"We are so grateful for the generosity and vision of these wonderful donors," says Whitworth President Beck A. Taylor. "In honoring Margo Long, and in establishing the Long Chair in Gifted Education, these dear friends of Whitworth are simultaneously celebrating the university's rich history of academic excellence and helping us point to a promising future for our students and faculty. The establishment of Whitworth's fourth endowed faculty position moves us even closer to our goal of establishing 10 such positions by 2021."
The endowed chair will be named in honor of Margo Long, who was a longtime associate professor of education and supervisor of secondary-level education students for the School of Education at Whitworth. Long also founded and was director of the university's Center for Gifted Education & Professional Development until retiring last spring. Long helped propose the Washington state specialty endorsement for teaching the gifted, served as member of the State Advisory Board for Gifted & Talented and was a member of a committee of the OSPI to examine meeting the needs of underrepresented K-12 gifted and talented students. She also received the Courage Award from the Washington Association of Educators of Talented & Gifted.
"I am truly overwhelmed by this gift to continue what I believe to be one of the most important needs in our schools today: to train teachers with the skills to address the needs of gifted students," Long says. "This endowed chair is really a tribute to the entire Whitworth School of Education and all the people who have contributed to the Center for Gifted Education's existence and goals. It is a thrill to know that the center's influence will continue. We have so much left to accomplish with securing appropriate instruction and opportunities for our bright students, and we have really only started to authentically address the cause. This endowed chair is definitely the hope and possibility we will succeed."
The Margo Long Endowed Chair in Gifted Education will allow Whitworth to hire a national leader in this important field, thereby assuring Whitworth's national prominence as a center of excellence in gifted education.
"Margo Long has given Whitworth an outstanding reputation in the field of gifted and talented education," says Michael Le Roy, provost and executive vice president at Whitworth. "This generous gift perpetually ensures that Margo's legacy will influence many future generations of Whitworth students, and it creates the second endowed academic position in two years, indicating our donors' confidence in Whitworth's great mission. For this we give thanks."
Whitworth established the Center for Gifted Education & Professional Development in 1979, in response to the growing need for leadership on the east side of Washington state to facilitate the distribution of materials and to provide services for the exceptionally able learner. Since state money was available at that time, public schools, particularly in rural districts, were eager to plan categorical programs and implement curriculum. These districts felt that their situations differed greatly from the large metropolitan districts west of the Cascades. Consequently, the Center for Gifted Education and Professional Development at Whitworth University was established to offer graduate courses and to provide in-service, consultant aid and other practical resources.
Whitworth's center supports and develops policies and practices that encourage and respond to the diverse expressions of gifts and talents in children and youth from all cultures, racial and ethnic backgrounds, and socioeconomic groups. To this end, the center supports and engages in research and development, staff development, advocacy, and communication and collaboration with other organizations and agencies that strive to improve the quality of education for all students.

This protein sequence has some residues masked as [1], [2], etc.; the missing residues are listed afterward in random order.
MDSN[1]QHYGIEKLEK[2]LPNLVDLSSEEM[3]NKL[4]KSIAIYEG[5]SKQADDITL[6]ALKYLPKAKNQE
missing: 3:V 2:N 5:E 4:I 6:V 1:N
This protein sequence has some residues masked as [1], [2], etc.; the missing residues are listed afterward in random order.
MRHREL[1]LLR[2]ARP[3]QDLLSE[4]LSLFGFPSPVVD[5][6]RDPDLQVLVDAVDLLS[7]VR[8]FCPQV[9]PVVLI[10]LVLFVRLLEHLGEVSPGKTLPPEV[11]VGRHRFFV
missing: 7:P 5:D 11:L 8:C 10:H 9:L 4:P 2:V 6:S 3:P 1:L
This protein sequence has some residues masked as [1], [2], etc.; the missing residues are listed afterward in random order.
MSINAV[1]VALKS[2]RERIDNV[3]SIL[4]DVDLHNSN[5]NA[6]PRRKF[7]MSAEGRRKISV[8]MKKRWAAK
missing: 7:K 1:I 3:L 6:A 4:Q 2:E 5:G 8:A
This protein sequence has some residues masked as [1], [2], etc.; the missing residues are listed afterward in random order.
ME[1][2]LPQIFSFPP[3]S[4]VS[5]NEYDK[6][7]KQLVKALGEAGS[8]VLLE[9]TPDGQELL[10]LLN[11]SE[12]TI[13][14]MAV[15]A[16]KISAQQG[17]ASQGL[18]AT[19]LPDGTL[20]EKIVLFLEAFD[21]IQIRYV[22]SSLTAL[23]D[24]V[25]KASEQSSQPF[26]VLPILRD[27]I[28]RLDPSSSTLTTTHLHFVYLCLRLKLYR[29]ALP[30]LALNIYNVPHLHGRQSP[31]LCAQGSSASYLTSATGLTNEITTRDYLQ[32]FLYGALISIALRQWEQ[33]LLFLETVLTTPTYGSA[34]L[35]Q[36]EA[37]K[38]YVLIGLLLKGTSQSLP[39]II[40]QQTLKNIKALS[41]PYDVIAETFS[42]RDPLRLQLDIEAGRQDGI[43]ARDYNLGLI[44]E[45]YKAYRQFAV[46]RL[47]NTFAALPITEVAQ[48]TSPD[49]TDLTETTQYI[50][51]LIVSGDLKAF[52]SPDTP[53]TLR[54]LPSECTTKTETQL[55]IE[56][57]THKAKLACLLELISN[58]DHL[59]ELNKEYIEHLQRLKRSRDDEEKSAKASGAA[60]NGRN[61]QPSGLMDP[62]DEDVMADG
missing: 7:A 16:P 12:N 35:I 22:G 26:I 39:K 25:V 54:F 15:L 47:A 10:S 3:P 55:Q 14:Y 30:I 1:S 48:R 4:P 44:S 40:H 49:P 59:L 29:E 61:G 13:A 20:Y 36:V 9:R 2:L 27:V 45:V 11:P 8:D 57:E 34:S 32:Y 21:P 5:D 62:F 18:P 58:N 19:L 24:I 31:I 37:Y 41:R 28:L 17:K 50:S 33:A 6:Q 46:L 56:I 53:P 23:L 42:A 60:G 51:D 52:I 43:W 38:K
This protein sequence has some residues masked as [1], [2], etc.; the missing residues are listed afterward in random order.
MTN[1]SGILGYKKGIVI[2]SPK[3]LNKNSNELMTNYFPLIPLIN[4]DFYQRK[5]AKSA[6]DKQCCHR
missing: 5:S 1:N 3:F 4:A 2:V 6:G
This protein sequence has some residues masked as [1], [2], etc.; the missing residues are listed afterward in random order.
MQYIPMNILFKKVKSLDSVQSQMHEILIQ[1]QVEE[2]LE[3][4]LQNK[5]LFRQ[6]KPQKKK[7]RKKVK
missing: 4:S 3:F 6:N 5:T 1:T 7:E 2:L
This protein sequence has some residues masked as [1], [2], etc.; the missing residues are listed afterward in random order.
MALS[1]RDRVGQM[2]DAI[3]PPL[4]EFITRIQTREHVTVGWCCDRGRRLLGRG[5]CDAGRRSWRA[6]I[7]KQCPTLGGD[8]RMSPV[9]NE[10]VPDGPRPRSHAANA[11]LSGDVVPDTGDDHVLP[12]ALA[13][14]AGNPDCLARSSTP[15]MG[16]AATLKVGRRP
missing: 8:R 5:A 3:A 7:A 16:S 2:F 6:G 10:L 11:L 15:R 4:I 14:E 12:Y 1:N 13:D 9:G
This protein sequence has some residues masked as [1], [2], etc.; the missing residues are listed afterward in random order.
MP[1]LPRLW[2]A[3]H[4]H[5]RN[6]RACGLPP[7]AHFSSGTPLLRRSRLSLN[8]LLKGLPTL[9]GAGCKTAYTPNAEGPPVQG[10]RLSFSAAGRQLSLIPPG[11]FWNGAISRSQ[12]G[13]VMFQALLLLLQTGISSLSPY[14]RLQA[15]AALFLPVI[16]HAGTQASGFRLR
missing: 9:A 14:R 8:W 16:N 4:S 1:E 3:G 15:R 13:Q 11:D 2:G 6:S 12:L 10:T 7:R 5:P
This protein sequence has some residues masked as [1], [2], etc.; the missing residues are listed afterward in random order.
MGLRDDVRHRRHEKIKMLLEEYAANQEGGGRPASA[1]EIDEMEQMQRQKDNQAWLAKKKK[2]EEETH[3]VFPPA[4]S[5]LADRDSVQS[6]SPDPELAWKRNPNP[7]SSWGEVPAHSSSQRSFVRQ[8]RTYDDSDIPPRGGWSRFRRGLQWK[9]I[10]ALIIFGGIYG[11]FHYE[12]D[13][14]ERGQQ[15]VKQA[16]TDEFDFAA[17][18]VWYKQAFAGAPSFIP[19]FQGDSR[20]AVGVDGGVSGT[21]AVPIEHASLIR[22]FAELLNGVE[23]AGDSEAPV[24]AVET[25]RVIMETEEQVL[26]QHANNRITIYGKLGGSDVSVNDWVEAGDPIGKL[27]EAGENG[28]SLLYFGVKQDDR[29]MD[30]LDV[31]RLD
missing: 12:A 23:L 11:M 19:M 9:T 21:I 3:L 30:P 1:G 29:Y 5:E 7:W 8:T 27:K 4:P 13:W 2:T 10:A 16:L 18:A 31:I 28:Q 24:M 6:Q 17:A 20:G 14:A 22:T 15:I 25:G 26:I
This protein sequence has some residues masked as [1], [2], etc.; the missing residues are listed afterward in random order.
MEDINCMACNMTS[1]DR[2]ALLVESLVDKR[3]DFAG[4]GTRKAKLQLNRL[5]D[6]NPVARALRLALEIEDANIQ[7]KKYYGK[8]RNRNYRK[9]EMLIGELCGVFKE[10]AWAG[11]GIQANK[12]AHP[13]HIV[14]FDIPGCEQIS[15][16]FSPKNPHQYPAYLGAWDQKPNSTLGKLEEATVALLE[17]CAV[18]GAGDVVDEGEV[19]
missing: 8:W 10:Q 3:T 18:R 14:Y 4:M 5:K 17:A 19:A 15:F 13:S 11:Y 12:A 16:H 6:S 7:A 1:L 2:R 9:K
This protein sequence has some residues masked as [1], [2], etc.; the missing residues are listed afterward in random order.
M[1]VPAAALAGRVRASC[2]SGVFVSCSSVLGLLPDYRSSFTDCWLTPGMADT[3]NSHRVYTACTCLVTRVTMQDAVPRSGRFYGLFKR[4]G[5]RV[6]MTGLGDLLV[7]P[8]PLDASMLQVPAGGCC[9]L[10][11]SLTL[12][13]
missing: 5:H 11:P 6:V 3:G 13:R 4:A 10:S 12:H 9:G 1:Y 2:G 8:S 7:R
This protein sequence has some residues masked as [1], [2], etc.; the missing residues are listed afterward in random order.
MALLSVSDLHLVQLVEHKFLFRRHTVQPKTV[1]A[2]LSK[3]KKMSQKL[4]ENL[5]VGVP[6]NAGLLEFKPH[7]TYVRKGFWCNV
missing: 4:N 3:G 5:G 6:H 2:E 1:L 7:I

In addition, the center's extensive library of current and classic gifted materials, including periodicals and major texts in the field, is a valuable resource for teachers in the areas of curriculum planning, classroom management, learning styles realization, and lesson planning for gifted children in all types of programs.
The center is a vital part of Whitworth's School of Education, the mission of which is to prepare educators of mind and heart who are scholars, community members, effective practitioners, visionary leaders, and guardians who advocate for children and youth. The School of Education provides its students opportunities to integrate theory and practice in diverse settings through the study of established and emerging content, as well as through pedagogical and professional knowledge. Whitworth University prepares educators to have a positive impact on the learning and development of those they are called to serve.
"This very generous gift will honor the legacy of Professor Margo Long by assuring that Whitworth will continue to be a leader in the field of gifted/talented education and build on the work that Margo did for more than 30 years," says Dennis Sterner, dean of the School of Education at Whitworth. "The gift will allow the School of Education to advance the agenda in this field through the preparation of teachers, research and advocacy. Children and young people in Spokane and beyond will be the ultimate beneficiaries of this wonderful donation."
Located in Spokane, Wash., Whitworth is a private liberal arts university affiliated with the Presbyterian Church (USA). The university, which has an enrollment of nearly 3,000 students, offers 60 undergraduate and graduate degree programs.
Scott McQuilkin, vice president for institutional advancement, Whitworth University, (509) 777-4386 or firstname.lastname@example.org.
Emily Proffitt, public information officer, Whitworth University, (509) 777-4703 or email@example.com.